4. Care needs to be taken in Word Clouds with phrases, paraphrases or words that are so similar as to be identical in a coding exercise but wouldn’t be seen as such by a machine. It shouldn’t be a substitute for reading as many verbatims as you can fit in.

5. We need to learn to shift modes throughout a research project. The time for detail, precision, rigour is all fine for survey design, choice of methodology, sampling, questionnaire design – and also for the analysis phase of thinking through what the data means, what story it is telling us.

But when it comes to presenting, we need to think as communicators and analysts. And dare I say it, learn to perform, project.

I think there are serious pressures on both supplier and client side that work against crafting a careful, visually compelling final narrative and presentation – cost and deadlines for example. But going the extra visual yard (enjoyed avoiding a reference to a mile there….;) is actually extremely valuable, as it’s often the only part of the iceberg that internal clients and other influencing stakeholders see.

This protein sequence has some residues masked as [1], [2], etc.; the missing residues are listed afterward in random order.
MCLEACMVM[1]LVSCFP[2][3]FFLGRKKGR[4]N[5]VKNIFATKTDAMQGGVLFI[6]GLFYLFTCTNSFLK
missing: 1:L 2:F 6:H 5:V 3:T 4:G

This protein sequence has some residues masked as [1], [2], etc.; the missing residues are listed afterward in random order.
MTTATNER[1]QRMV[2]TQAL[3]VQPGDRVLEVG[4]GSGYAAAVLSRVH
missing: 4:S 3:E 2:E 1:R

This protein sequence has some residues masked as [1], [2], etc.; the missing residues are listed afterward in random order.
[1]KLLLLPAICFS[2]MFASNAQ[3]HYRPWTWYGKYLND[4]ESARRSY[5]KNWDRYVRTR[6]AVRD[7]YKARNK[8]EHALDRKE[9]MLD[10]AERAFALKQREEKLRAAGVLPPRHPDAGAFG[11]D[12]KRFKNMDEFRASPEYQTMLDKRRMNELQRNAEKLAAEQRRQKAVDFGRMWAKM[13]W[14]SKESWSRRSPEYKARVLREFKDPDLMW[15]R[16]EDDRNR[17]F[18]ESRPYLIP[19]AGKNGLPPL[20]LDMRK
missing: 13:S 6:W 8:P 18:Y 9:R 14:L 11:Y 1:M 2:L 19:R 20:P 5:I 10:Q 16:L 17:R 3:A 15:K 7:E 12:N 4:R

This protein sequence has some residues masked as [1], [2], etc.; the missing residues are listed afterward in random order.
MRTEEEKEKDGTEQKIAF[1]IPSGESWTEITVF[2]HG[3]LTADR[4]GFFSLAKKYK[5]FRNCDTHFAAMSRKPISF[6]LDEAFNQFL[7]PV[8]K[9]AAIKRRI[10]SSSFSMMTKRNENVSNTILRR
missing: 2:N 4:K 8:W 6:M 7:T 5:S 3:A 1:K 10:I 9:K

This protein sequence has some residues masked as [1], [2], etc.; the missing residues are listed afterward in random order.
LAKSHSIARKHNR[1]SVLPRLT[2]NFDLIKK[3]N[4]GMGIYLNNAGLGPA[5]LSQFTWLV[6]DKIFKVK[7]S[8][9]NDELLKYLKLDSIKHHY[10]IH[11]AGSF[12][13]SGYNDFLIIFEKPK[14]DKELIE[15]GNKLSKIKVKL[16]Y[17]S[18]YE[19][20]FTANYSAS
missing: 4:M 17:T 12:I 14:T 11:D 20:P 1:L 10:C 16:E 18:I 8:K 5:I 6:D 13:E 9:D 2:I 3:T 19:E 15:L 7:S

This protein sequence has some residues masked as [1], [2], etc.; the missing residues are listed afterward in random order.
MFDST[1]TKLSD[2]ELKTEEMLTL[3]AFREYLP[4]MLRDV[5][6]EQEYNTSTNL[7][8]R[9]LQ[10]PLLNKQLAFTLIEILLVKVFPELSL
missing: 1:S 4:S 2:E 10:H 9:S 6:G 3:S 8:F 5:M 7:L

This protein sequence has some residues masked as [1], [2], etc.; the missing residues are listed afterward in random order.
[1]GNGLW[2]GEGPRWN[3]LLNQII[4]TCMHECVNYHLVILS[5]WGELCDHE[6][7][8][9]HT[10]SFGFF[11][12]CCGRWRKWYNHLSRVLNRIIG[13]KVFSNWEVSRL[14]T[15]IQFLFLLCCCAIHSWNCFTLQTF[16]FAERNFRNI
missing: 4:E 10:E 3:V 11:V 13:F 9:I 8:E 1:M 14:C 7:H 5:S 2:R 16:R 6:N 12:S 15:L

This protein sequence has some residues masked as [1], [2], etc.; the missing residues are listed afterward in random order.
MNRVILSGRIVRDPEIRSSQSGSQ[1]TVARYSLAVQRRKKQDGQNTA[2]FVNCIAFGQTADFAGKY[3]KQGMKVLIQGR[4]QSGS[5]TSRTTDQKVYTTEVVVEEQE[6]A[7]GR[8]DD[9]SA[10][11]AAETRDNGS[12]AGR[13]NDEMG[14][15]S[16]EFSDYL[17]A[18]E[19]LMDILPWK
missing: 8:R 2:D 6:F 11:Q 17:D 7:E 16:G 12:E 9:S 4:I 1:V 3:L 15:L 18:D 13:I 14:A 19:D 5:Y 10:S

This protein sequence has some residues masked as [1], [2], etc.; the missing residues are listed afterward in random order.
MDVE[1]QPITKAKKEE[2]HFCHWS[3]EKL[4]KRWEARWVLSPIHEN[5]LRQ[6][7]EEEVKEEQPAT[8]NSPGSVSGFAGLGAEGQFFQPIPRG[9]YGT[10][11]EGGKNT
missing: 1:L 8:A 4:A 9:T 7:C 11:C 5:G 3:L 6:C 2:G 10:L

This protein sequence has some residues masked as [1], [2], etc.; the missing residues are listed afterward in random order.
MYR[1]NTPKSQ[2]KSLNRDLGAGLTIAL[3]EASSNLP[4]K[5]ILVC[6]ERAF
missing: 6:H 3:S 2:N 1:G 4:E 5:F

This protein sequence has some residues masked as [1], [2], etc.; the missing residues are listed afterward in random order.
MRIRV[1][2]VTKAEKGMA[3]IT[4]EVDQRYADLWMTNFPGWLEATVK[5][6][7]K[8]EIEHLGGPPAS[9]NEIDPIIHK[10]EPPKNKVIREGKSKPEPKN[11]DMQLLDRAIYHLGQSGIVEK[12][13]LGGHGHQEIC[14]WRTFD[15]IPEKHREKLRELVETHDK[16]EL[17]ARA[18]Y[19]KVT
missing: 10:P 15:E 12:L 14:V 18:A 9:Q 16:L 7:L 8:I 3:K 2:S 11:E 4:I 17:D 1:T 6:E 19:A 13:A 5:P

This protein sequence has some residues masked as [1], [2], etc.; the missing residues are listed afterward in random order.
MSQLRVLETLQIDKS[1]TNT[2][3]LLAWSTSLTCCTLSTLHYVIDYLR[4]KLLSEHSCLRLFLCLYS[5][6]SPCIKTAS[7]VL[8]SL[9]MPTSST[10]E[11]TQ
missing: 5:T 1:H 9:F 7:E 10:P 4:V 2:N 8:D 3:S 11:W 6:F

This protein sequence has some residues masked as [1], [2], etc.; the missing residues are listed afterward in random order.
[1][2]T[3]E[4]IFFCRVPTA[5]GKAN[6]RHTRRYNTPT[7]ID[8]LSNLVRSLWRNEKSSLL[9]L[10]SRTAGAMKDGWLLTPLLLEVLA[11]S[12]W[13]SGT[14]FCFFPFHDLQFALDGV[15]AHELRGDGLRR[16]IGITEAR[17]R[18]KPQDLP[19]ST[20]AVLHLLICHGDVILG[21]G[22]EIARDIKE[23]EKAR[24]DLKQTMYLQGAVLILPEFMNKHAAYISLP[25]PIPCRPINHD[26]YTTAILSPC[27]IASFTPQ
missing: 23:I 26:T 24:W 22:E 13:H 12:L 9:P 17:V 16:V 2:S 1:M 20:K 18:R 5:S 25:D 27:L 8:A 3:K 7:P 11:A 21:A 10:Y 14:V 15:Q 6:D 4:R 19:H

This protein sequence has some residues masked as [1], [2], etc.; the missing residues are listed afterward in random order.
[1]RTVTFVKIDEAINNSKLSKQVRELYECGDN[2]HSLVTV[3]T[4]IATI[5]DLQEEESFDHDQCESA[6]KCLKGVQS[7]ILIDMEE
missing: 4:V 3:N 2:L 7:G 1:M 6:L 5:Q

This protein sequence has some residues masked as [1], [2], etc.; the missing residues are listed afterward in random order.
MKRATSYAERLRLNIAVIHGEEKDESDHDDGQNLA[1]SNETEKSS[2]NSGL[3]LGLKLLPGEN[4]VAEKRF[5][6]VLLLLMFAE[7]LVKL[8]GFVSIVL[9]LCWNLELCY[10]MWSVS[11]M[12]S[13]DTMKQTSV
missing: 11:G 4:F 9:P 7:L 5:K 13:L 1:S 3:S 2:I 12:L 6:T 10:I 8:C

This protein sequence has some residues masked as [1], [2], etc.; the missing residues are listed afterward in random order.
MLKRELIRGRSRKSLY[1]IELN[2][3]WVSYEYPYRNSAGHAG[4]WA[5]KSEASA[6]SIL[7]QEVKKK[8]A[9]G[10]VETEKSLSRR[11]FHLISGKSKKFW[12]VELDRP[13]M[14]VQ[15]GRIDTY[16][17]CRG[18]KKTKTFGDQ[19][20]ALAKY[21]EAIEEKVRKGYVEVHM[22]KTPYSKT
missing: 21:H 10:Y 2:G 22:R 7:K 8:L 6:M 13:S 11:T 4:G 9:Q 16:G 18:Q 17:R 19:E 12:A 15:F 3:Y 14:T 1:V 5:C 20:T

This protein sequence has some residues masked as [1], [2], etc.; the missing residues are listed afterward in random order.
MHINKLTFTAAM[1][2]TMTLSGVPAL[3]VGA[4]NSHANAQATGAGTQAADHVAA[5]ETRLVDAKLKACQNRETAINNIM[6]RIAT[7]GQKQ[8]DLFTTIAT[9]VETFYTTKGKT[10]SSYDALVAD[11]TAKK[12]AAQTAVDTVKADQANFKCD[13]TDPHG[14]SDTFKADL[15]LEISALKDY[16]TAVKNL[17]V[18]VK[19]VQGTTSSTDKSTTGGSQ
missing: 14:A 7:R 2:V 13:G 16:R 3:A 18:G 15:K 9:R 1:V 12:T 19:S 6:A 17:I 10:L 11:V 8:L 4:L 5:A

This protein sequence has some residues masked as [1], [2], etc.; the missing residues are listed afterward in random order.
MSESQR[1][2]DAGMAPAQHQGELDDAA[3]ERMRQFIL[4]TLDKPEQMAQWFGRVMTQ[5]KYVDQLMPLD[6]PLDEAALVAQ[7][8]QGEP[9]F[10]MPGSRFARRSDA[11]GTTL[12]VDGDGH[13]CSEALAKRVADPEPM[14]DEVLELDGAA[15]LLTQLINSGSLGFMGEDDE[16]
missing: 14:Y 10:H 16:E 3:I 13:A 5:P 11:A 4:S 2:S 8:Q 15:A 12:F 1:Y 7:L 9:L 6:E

How good are we at bringing our data to life? I see many causes for optimism in my daily work, but data dumping is still alarmingly prevalent. Sometimes it seems to me that we are so focussed on engaging respondents with new playful techniques that we forget that our internal clients also need engaging.

So  – here’s raising my glass to the humble Word Cloud. And hoping for more eye-opening, easy, scalable techniques and tricks to help us get our insights across in an engaging fashion.

Curious, as ever, as to others’ views.

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6 responses to “Are You Using Word Clouds and Other Useful Visuals?

  1. There are many aspects of your article where we are in complete agreement. Yet, I believe a word of caution is in our own best interest. That is, the software to make word clouds is easy to obtain and generally easy to use. (Check out Wordaizer @ But like an artist’s canvas and pain pallet, in the right hands you get a masterpiece. Give that same tool to someone who has very little experience and you could easily have a mess. So while I agree that word clouds and other data visualization tools are certainly coming and will be needed in the future, we are also going to need researchers who are experts in translating data into compelling visuals. They may not even be researchers; maybe we will be hiring graphic artists as part of our insights groups. Yes; a picture is worth a thousand words. Let’s just be certain the picture and the underlying data tell the same story.